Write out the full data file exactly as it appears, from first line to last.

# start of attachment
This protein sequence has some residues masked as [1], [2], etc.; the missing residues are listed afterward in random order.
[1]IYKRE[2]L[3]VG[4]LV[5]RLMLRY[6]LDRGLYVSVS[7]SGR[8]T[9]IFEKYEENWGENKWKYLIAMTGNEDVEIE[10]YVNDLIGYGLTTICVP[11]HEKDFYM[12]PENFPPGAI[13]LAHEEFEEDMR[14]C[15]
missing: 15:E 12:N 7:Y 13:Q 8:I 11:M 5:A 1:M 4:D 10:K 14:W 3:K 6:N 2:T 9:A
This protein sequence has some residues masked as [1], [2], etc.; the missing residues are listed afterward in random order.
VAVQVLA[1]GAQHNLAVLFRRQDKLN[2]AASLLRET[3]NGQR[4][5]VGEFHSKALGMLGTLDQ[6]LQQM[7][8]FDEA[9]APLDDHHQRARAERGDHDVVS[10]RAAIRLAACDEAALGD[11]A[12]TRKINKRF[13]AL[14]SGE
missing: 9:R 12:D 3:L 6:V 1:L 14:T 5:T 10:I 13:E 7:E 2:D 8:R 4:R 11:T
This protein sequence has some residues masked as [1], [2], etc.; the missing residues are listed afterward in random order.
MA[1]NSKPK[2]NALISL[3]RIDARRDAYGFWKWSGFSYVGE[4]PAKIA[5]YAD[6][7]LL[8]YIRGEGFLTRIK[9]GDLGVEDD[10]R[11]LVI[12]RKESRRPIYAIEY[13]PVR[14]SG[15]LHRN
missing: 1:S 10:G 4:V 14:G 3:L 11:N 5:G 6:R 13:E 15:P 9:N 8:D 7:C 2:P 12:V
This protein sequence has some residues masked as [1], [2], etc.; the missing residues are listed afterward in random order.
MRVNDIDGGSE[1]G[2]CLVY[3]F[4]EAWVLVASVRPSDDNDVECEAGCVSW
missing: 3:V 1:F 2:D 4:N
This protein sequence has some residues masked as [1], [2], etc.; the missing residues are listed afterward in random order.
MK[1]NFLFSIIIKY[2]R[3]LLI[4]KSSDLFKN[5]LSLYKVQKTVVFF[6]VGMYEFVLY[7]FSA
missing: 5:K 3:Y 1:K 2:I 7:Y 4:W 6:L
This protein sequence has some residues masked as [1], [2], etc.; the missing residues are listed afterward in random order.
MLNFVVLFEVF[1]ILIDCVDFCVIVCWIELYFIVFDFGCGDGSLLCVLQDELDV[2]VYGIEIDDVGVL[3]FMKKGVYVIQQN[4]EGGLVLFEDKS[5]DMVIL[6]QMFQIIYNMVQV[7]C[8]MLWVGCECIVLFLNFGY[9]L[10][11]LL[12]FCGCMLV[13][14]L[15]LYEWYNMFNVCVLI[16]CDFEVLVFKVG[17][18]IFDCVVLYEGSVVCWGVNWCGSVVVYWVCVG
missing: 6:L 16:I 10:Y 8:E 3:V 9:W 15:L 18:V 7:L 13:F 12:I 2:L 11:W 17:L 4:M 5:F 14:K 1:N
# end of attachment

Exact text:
This protein sequence has some residues masked as [1], [2], etc.; the missing residues are listed afterward in random order.
[1]IYKRE[2]L[3]VG[4]LV[5]RLMLRY[6]LDRGLYVSVS[7]SGR[8]T[9]IFEKYEENWGENKWKYLIAMTGNEDVEIE[10]YVNDLIGYGLTTICVP[11]HEKDFYM[12]PENFPPGAI[13]LAHEEFEEDMR[14]C[15]
missing: 15:E 12:N 7:Y 13:Q 8:I 11:M 5:A 1:M 4:D 10:K 14:W 3:K 6:N 2:T 9:A
This protein sequence has some residues masked as [1], [2], etc.; the missing residues are listed afterward in random order.
VAVQVLA[1]GAQHNLAVLFRRQDKLN[2]AASLLRET[3]NGQR[4][5]VGEFHSKALGMLGTLDQ[6]LQQM[7][8]FDEA[9]APLDDHHQRARAERGDHDVVS[10]RAAIRLAACDEAALGD[11]A[12]TRKINKRF[13]AL[14]SGE
missing: 9:R 12:D 3:L 6:V 1:L 14:T 5:T 10:I 13:E 7:E 2:D 8:R 4:R 11:T
This protein sequence has some residues masked as [1], [2], etc.; the missing residues are listed afterward in random order.
MA[1]NSKPK[2]NALISL[3]RIDARRDAYGFWKWSGFSYVGE[4]PAKIA[5]YAD[6][7]LL[8]YIRGEGFLTRIK[9]GDLGVEDD[10]R[11]LVI[12]RKESRRPIYAIEY[13]PVR[14]SG[15]LHRN
missing: 1:S 10:G 4:V 14:G 3:L 11:N 5:G 6:R 13:E 15:P 9:N 8:D 7:C 2:P 12:V
This protein sequence has some residues masked as [1], [2], etc.; the missing residues are listed afterward in random order.
MRVNDIDGGSE[1]G[2]CLVY[3]F[4]EAWVLVASVRPSDDNDVECEAGCVSW
missing: 3:V 1:F 2:D 4:N
This protein sequence has some residues masked as [1], [2], etc.; the missing residues are listed afterward in random order.
MK[1]NFLFSIIIKY[2]R[3]LLI[4]KSSDLFKN[5]LSLYKVQKTVVFF[6]VGMYEFVLY[7]FSA
missing: 5:K 3:Y 1:K 2:I 7:Y 4:W 6:L
This protein sequence has some residues masked as [1], [2], etc.; the missing residues are listed afterward in random order.
MLNFVVLFEVF[1]ILIDCVDFCVIVCWIELYFIVFDFGCGDGSLLCVLQDELDV[2]VYGIEIDDVGVL[3]FMKKGVYVIQQN[4]EGGLVLFEDKS[5]DMVIL[6]QMFQIIYNMVQV[7]C[8]MLWVGCECIVLFLNFGY[9]L[10][11]LL[12]FCGCMLV[13][14]L[15]LYEWYNMFNVCVLI[16]CDFEVLVFKVG[17][18]IFDCVVLYEGSVVCWGVNWCGSVVVYWVCVG
missing: 6:L 16:I 10:Y 8:E 3:V 9:W 15:L 18:V 7:L 13:F 12:I 2:L 11:W 17:L 4:M 5:F 14:K 1:N